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Transcript 18153

Transcript of interview with John Laws, 2SM

Photo of Gillard, Julia

Gillard, Julia

Period of Service: 24/06/2010 to 27/06/2013

More information about Gillard, Julia on The National Archive website.

Release Date: 21/09/2011

Release Type: Interview

Transcript ID: 18153

HOST: Prime Minister, are you there?

PM: Yes I am John, good morning.

HOST: Good morning and clear as a bell I might say.

PM: That's very good indeed, given the troubles we had earlier.

HOST: Yeah, are you very happy with Wayne Swan?

PM: Yes, I am. Wayne is to be congratulated on this, but as Wayne has been making the point this is really a reward for the Australian people for the work that we all did together to keep people in jobs during the global financial crisis. So, it took Government action and certainly Wayne Swan played an incredible role in making sure that Government supported jobs, but it also took action by employers right around the country and trade unions working with those employers to keep people in work.

HOST: OK, I'll just read you an email that I have here from a fellow called John Rowles who is in Surfers Paradise - I don't think John Rowles the singer, I think he's in Honolulu - but I'll read this to you: ‘John, Swanny's award is arrant nonsense. It's an award for Coalition surplus and for China. This bloke's pink batts and school halls waste overstimulated a sound economy and way too long. The result was an extra percent of interest rates which killed retail last November. Swan backed the full mining tax which killed Rudd off , then your thoroughly decent bloke knifed Rudd over the phone and wouldn't even look him in the eye.'

That's a cranky email, so obviously some people are cranky.

PM: Inevitably, in a democracy of more than 20 million people, people are going to have a variety of views, John.

HOST: Good, isn't it?

PM: It is good. It is good and absolutely we want people to be able to express their opinions and that opinion is expressed very sharply. It's also factually wrong in many, many respects, not a correct analysis of our economy, not a correct analysis of what has led our economy to a point where the International Monetary Fund overnight, in what is a report that is a very sharp critique of the global economy and has some warnings about the global economy and particularly pointed things to say about US and Europe, that that IMF report points to Australia as the standout economy that can look forward to more rapid growth than major advanced economies anywhere else in the world.

HOST: Why are we the standout economy, Prime Minister? Tell me all the good things about Australia.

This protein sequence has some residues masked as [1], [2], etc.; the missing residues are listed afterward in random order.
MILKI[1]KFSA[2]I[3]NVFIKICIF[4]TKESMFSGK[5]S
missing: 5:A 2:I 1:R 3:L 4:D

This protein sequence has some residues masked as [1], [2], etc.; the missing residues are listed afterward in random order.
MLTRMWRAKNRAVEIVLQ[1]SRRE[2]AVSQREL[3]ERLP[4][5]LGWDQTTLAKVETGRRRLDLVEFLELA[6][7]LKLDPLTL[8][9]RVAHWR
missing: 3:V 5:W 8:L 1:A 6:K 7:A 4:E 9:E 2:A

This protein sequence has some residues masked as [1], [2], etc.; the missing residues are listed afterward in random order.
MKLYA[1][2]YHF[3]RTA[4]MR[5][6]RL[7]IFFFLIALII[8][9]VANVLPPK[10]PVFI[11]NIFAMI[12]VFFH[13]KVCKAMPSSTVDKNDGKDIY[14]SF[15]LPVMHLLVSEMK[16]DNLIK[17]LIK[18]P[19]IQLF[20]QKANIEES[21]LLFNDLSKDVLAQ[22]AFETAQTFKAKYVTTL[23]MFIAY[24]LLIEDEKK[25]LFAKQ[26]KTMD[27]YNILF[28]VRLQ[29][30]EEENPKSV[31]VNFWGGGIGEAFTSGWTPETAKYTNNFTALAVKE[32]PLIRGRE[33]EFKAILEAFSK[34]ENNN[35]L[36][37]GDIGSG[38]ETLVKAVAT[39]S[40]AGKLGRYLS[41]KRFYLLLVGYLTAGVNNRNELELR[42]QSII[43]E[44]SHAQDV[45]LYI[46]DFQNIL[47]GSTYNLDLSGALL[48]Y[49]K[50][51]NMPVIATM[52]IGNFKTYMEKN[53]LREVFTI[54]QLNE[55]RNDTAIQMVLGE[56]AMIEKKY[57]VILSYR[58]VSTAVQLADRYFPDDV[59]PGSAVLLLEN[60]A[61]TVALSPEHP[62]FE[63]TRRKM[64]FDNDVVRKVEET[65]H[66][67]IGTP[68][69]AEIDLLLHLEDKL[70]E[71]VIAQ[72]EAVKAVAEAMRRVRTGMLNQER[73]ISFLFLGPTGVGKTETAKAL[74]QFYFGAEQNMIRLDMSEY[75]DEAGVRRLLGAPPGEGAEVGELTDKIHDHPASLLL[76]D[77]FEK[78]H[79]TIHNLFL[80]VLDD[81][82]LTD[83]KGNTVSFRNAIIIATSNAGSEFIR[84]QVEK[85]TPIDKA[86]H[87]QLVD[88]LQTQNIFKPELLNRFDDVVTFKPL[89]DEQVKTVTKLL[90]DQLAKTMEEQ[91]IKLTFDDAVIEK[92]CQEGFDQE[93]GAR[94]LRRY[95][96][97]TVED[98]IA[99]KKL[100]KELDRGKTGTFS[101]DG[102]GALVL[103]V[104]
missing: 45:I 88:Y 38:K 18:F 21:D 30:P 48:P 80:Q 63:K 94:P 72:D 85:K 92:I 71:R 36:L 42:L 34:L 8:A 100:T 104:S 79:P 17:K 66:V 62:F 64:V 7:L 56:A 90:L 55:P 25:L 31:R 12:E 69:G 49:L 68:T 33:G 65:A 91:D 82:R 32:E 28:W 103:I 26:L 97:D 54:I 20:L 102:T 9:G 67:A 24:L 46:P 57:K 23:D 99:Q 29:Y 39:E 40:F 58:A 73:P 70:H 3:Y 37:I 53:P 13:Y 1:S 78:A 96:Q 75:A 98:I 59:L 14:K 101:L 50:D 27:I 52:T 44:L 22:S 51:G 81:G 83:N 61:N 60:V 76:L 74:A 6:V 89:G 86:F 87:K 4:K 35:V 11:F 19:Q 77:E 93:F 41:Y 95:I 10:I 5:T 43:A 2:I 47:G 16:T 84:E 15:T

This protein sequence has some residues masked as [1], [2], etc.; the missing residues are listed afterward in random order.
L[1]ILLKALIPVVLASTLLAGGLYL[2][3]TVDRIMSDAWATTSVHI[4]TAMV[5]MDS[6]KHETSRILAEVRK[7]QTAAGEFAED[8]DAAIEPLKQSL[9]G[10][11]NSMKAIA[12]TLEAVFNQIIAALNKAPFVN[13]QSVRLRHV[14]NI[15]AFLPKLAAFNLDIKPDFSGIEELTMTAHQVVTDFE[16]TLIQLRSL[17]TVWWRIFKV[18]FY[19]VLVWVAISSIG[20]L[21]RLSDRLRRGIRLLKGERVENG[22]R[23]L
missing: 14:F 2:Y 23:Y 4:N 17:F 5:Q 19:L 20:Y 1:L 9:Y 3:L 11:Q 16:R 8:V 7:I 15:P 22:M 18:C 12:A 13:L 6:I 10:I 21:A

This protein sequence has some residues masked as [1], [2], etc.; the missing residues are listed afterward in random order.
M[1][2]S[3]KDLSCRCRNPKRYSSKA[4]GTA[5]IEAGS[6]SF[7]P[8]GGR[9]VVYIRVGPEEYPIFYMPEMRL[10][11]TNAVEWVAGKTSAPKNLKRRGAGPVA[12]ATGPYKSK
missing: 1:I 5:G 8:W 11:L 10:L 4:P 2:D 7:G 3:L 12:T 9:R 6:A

PM: We're the standout economy because of our growth rates. You would have seen in the June quarter that we had a growth rate of 1.2% - very solid growth.

Of course, our economy was disrupted by our summer of natural disasters with so much of economic infrastructure brought down in that time, but our economy has recorded solid growth and we can look forward to more growth.

Our economy has low unemployment by the standards of the world. There are many nations with double, triple, even as much as four times our unemployment rate.

We've got strong public finances with low government debt. We've got a strong banking system which is well capitalised, and we are in the region of the world which is growing at this time and will be the powerhouse of growth in this century, and that's why our resources are so much in demand, our great mineral resources. It's why our terms of trade are so strong, but our century here in Asia won't be simply about selling minerals to Asia - we will be living in the part of the world with the world's biggest middle class and they will demand services and tourism, fine food, fine wine, all the of the things that Australia is so good at and has to sell.

HOST: Tell me this, you reel all that off in a wonderfully articulate way. Do you rehearse?

PM: Well these are just the simple facts. They're very easy to list.

HOST: No, no, but I mean, do you rehearse? Do you have to go through it? Do you make a point of memorising all this stuff - you must?

PM: John, I talk about this every day to people, so of course it comes easily to my tongue. I would have a conversation about the Australian economy every day. Many days I would have hundreds of conversations about the Australian economy.

I already today, for example, have been to a tourism and transport forum to talk to people about the Australian economy. Yesterday I was in a manufacturing round table with representatives of all kinds of manufacturing businesses and their trade unions talking about the Australian economy. The night before that I was addressing the Australian Industry Group dinner talking about the Australian economy. So, John, this is what I do all day, every day - think, worry and design policies to make sure that we've got the benefits of jobs and prosperity for the future.

HOST: Can I ask you a personal question? I mean we know each other fairly well.

PM: Sure.

HOST: What's your IQ?

PM: I've got no idea John. I don't sit round doing tests.

HOST: I thought you might have had one done when you were younger. Most of us have to have one done. Anyways, I would imagine it would be very high because you are very articulate and you're admired by many people for that.

Sadly, you're not all that admired for some of the ideas you have about governing our country, otherwise we wouldn't perhaps do constantly hear these polls being taken and some of them don't look good. Do you take any notice of the polls?

PM: My focus is on doing the things we need to do for our nation's future. We're a nation of never-ending polls. They come frequently, and yes, of course, they're a talked about by commentators and in the debate about politics nationally, but what I do John is I sit here as Prime Minister working on the things we need to make sure that we do have jobs and prosperity in the future and that those things are shared, and as I've described the Australian economy to you, there's a clear risk that we will see some parts of the economy leaping ahead - the resources sector, the mining sector, more money, more wealth - with other parts of the economy left behind.

HOST: Yeah, that can't keep going. The mining sector and the resources sector can't keep going forever and a day, can it?

PM: Well, it will be sustained for a long period of time, the resources boom, but yes, we do have to be planning today for what our economy will look like beyond the resources boom, and the point I was just about the make John, I've talked about jobs and prosperity, but there's a lot of work to do to make sure that's shared, that we don't see some industries and some regions left behind: manufacturing, tourism, those kind of industries left behind because they are experiencing the burden of the high Australian dollar which flows from the strength of our mining industry.